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Rotational Structure in Molecular Infrared Spectra, Second Edition, fills the gap between these complex topics and the most elementary methods in the field of rotational structure in the infrared spectra of gaseous molecules. Combining foundational theoretical information with advanced applications, this book is a useful guide for all those involved in the application of molecular spectroscopic techniques and the interpretation of vibration-rotation spectra. Interpreting vibration-rotation spectra is an important skill in many scientific disciplines, ranging from nanochemistry to planetary research, hence this book is an ideal resource.
- Includes new content on the interaction of rotation and nuclear electric quadrupoles, coupled and uncoupled nuclei, and internal rotation from the high-barrier basis limit
- Provides updated tables and figures throughout to support the knowledge outlined in the text
- Outlines different paths through the text to help readers from different backgrounds explore the most appropriate content for their needs
Physical and theoretical chemists, analytical and biochemists, physicists, astronomers, astrophysicists, nuclear chemists, electrochemists, and graduate-level/post-doctoral students in these disciplines
1. The Vibration-Rotation Problem
2. Interaction of Matter and Light
3. Molecular Symmetry and Spectroscopy
4. Symmetry of Wavefunctions in Vibration-Rotation Spectroscopy
6. Expansion and Transformations of the Vibration-Rotation Hamiltonian
7. Effects of Centrifugal Distortions
8. Spectra of Symmetric Top and Linear Molecules
9. Spectra of Asymmetric Top Molecules
10. Spectra of Spherical Top Molecules
11. Floppy Molecules
12. Hyperfine Structure and the Interaction of Molecular Rotation with Nuclear Electric Quadrupoles
A1. Phases of Wavefunctions
A2. Eigenfunctions of Commuting Operators
A3. Coupling of Angular Momenta
A4. Angular Momentum Matrix Elements
A5. The Full Rotation Group and Irreducible Spherical Tensors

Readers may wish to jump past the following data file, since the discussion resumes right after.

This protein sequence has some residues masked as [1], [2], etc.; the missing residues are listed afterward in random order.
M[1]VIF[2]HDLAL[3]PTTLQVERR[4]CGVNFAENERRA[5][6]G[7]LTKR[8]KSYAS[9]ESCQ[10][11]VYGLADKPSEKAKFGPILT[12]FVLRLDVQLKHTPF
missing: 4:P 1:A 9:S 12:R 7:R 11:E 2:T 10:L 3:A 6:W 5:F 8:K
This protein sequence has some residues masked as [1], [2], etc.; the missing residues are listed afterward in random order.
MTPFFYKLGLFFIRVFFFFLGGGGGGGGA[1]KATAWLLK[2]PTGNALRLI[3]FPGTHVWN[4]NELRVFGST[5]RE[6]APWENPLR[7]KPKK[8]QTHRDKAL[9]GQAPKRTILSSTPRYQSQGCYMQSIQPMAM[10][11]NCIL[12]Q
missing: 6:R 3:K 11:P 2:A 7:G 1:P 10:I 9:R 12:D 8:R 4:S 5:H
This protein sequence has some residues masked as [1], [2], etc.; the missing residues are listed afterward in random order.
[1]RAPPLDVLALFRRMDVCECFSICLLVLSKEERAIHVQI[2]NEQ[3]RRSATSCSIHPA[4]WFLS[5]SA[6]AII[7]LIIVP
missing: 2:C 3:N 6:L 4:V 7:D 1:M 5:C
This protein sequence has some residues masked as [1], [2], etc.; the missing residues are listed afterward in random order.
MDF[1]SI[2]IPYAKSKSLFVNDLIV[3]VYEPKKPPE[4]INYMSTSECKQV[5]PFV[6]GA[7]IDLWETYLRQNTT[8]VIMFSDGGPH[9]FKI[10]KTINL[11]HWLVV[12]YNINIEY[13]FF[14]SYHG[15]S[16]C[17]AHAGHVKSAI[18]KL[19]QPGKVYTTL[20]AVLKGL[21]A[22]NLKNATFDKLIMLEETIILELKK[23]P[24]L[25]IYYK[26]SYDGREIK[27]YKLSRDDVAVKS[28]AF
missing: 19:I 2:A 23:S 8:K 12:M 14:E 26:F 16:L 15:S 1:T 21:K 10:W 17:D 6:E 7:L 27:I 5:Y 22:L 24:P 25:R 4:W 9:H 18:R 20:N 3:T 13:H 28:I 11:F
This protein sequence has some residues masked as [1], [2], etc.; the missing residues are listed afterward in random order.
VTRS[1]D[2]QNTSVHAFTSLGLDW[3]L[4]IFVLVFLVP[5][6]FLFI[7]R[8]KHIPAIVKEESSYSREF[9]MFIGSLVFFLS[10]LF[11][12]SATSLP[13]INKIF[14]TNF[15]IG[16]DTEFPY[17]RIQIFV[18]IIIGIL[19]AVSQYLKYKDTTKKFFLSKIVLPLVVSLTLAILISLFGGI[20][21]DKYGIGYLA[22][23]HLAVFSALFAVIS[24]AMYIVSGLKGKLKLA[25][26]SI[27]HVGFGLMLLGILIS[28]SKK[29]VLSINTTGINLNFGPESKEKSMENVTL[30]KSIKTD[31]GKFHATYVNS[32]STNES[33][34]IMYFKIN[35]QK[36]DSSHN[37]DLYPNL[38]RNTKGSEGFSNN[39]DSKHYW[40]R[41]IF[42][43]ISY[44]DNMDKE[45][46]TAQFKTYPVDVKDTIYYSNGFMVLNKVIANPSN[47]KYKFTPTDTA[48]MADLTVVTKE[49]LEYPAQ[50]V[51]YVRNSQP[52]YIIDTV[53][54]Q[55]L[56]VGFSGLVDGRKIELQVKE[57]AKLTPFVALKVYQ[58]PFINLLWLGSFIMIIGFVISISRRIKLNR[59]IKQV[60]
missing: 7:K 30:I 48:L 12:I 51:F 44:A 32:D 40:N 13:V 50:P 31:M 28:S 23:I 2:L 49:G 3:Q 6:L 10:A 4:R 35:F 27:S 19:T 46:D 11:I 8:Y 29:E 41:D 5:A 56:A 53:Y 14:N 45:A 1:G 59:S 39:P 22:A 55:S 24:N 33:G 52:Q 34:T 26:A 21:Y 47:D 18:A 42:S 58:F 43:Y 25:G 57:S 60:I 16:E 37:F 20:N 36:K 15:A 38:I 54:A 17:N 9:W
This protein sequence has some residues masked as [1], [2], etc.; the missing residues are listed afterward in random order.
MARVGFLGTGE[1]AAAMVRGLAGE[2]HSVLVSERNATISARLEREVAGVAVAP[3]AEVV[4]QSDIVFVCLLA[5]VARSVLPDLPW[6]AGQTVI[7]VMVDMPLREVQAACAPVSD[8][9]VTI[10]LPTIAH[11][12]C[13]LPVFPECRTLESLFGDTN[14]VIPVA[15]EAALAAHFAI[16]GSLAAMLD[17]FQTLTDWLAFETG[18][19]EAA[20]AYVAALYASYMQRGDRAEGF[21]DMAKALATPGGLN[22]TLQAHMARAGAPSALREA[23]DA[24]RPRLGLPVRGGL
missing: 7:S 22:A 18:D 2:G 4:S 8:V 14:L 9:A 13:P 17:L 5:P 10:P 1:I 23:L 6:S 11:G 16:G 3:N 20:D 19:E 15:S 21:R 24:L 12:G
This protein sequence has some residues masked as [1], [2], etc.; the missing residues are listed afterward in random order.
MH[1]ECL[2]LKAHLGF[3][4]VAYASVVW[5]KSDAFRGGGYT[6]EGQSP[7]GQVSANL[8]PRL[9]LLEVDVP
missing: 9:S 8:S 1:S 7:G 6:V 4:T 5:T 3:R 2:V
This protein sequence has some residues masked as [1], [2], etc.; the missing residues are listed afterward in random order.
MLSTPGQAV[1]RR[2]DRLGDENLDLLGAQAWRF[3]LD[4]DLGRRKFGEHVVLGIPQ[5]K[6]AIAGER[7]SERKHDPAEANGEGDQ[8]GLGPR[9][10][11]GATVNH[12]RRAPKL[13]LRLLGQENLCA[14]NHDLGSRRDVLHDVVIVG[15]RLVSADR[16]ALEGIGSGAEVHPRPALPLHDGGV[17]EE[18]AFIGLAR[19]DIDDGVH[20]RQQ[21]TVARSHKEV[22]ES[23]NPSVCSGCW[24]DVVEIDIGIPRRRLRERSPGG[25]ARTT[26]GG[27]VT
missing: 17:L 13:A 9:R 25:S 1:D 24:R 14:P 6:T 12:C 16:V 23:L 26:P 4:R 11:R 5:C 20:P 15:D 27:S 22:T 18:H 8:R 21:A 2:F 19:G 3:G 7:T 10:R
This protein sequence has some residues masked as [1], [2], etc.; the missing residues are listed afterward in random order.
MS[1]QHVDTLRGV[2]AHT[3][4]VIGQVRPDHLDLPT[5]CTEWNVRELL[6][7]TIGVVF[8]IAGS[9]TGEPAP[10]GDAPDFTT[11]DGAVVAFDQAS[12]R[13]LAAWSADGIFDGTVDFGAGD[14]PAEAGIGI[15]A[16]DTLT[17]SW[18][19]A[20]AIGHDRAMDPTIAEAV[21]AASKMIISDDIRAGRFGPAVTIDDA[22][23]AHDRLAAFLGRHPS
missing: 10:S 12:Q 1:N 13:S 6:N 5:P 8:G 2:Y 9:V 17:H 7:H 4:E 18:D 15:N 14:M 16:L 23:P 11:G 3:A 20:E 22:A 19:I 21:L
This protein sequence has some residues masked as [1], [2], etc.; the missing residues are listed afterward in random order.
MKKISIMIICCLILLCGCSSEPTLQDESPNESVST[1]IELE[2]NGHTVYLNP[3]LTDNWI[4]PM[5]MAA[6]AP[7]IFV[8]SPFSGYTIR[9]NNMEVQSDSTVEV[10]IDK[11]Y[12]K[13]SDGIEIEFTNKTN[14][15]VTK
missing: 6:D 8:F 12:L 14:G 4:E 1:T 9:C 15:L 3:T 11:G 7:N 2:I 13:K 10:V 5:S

A6. Direction Cosine Operators
A7. Harmonic Oscillators
A8. Vibrational Normal Modes and Coriolis Coefficients
A9. Contact Trasformations and Perturbation Methods
- No. of pages:
- © Elsevier 2020
- 1st June 2020
- Paperback ISBN:
Carlo di Lauro obtained, with honor, the title of Doctor in Industrial Chemistry in 1963 and soon started his research activity. In 1965, he won an OCSE fellowship where he worked at the University of Reading, U.K., focusing on his interests in the theory and interpretation of vibration-rotation spectra of light molecules, working with Prof. I. M. Mills. He has been teaching since then, and has been at the University of Napoli, Federico II since 1984. In 1991 he was awarded the knighthood “Chevalier des Palmes Académiques” by the Ministère de l’Education Nationale of France.
His research activity, in the field of the Molecular Spectroscopy of gases, has always covered both the theoretical aspects and the application to the interpretation of actual spectra. He is the author or co-author of more than 90 scientific articles in relevant international journals. Presently, Dr. di Lauro’s research activity is devoted to vibration-torsion interaction mechanisms in molecules with internal rotation, especially those like ethane.
His achievements in the fields of Interactions of Molecular Vibrations and Rotation, Electron Spin Structure in Ro-vibronic Spectra of Molecules in Multiple States, Phases in the Wavefunctions in Molecular Spectroscopy, and Internal Rotation in Floppy Molecules are widely known in the scientific community. In particular, he has shown that torsional Coriolis interactions (coupling of vibrational modes with the internal rotation or large amplitude torsion) can have drastic predictable effects on the magnitude of torsional line splitting. He is consultant of the Jet Propulsion Laboratory of Pasadena, California, since 2007, on a Nasa project for the study of the atmosphere of Titan. He is still working in the detailed interpretation of high resolution infrared spectra of ethane, and this activity has earned for him an international reputation in the community of planetary astronomers.
Beyond his scientific activity, Dr. di Lauro is passionate about classical and opera music and is an amateur flute player.
University of Napoli Federico II, Italy